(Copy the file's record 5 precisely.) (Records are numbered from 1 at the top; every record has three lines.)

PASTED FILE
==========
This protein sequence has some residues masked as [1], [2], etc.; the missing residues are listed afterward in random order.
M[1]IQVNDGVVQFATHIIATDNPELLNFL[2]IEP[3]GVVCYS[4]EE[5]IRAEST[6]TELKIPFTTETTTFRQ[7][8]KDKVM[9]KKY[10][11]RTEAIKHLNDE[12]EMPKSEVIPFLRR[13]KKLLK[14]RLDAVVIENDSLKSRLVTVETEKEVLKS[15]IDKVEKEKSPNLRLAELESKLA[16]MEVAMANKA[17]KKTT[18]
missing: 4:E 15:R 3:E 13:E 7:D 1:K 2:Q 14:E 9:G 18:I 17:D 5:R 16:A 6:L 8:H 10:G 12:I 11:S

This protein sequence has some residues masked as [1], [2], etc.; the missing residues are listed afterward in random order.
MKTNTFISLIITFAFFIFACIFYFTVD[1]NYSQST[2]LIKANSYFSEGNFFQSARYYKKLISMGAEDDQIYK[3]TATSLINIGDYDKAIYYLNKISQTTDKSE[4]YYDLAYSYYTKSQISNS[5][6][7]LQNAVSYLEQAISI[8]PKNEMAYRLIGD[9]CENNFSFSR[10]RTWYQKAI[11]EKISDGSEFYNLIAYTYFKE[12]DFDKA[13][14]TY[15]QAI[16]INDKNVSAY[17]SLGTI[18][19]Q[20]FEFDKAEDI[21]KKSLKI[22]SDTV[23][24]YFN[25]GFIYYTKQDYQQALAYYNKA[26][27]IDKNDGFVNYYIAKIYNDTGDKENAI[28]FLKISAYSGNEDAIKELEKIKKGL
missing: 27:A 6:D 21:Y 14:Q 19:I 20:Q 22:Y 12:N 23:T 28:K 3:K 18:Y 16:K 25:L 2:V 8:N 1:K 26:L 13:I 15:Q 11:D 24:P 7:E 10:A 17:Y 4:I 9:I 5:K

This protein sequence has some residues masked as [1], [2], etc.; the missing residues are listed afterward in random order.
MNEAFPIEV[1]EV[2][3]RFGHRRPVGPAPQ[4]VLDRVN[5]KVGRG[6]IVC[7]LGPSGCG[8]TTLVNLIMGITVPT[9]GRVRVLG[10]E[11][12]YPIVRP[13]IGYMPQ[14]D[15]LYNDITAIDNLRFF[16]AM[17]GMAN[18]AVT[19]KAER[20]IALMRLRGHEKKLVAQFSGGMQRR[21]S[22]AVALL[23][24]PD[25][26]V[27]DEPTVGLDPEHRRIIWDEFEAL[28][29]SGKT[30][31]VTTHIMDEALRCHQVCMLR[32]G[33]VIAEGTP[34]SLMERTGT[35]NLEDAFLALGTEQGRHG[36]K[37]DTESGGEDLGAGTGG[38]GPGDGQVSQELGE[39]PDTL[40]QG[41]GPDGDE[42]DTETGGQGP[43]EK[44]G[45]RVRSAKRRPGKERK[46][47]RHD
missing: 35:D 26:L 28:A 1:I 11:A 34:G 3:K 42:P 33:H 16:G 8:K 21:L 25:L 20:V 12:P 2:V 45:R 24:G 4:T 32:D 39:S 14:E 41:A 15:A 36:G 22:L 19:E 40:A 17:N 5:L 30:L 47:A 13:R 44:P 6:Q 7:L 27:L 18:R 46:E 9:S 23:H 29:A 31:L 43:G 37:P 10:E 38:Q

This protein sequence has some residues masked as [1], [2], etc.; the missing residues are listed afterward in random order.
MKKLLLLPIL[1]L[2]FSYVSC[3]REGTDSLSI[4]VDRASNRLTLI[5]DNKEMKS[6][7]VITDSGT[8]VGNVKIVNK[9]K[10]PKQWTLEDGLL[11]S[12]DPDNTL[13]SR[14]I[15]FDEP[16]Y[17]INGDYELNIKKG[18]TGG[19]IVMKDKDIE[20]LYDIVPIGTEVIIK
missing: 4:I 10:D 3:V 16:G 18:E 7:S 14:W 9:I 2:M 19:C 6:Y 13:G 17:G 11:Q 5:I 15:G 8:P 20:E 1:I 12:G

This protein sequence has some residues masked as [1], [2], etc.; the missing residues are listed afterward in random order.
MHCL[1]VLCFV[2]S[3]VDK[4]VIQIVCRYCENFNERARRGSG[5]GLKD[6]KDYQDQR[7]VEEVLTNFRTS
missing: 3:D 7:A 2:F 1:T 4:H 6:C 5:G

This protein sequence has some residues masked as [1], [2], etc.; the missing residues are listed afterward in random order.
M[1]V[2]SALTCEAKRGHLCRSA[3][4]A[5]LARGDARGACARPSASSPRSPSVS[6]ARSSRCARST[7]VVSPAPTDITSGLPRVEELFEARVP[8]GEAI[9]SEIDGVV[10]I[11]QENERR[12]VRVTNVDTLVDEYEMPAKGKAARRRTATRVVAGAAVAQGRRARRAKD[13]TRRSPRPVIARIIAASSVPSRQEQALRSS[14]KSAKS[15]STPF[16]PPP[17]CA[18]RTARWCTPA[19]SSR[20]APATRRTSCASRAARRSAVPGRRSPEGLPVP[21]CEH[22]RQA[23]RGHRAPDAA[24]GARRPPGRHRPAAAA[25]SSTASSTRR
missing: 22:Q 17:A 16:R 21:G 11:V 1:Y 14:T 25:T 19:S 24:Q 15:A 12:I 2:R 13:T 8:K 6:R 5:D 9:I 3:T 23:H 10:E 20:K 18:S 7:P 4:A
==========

This protein sequence has some residues masked as [1], [2], etc.; the missing residues are listed afterward in random order.
MHCL[1]VLCFV[2]S[3]VDK[4]VIQIVCRYCENFNERARRGSG[5]GLKD[6]KDYQDQR[7]VEEVLTNFRTS
missing: 3:D 7:A 2:F 1:T 4:H 6:C 5:G